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Does provision of brief physician training and computer-assisted medicine management improve symptoms in children with attention-deficit hyperactivity disorder (ADHD) compared with treatment as usual (TAU)?
270 children (77% boys; age range 5.9–11.11 years; mean age 8.2 years) with ADHD diagnosed according to DSM-V criteria (combined type: 49%, hyperactive/impulsive type: 9.8% and inattentive type: 41.2%) and attending participating paediatric practices. Main exclusions: taking an antipsychotic or medication for ADHD in the previous 2 months; intolerance to stimulants or taking medication not compatible with stimulants; not living with their primary care giver for the previous 6 months; an IQ<70 or attending classes for children with intellectual disabilities; an autistic spectrum disorder, chronic tics or Tourette syndrome; suicidal ideation; or any major illness.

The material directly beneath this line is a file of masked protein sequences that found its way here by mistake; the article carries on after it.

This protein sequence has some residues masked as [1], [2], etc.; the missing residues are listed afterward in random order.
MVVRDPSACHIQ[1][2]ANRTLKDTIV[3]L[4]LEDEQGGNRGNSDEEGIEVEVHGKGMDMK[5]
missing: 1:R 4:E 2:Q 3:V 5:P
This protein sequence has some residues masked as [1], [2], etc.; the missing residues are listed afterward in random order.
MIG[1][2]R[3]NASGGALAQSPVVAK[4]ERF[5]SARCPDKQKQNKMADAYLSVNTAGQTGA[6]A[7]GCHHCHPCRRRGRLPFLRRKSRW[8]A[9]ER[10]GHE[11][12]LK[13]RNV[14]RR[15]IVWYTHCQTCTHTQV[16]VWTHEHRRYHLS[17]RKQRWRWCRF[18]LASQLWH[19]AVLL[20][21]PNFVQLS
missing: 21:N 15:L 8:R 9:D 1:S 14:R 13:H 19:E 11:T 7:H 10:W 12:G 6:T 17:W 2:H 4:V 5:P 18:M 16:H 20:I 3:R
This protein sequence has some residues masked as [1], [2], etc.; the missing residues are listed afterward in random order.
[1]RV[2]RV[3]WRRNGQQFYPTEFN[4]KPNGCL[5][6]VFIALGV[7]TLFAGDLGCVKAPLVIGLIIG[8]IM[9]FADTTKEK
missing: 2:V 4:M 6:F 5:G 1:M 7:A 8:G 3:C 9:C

24 paediatric practices in Chicago (21 private practices and 3 practices serving low-income families); 2003–2009.
Specialised care (SC) (n=137) or TAU (n=133). SC included 2 h of physician training in a guideline-based ADHD medication management protocol for stimulant medications and atomoxetine and 1 h training for office staff on using an ADHD medication management computer program (the Focus program) for monitoring and guiding medication titration. The SC package also …
Sources of funding National Institutes of Health.
Competing interests MJT has been supported with an education sponsorship from Eli Lilley, Janssen Cilag and SHIRE, and has received research funding from Janssen Cilag and SHIRE. She is also a consultant to SHIRE.
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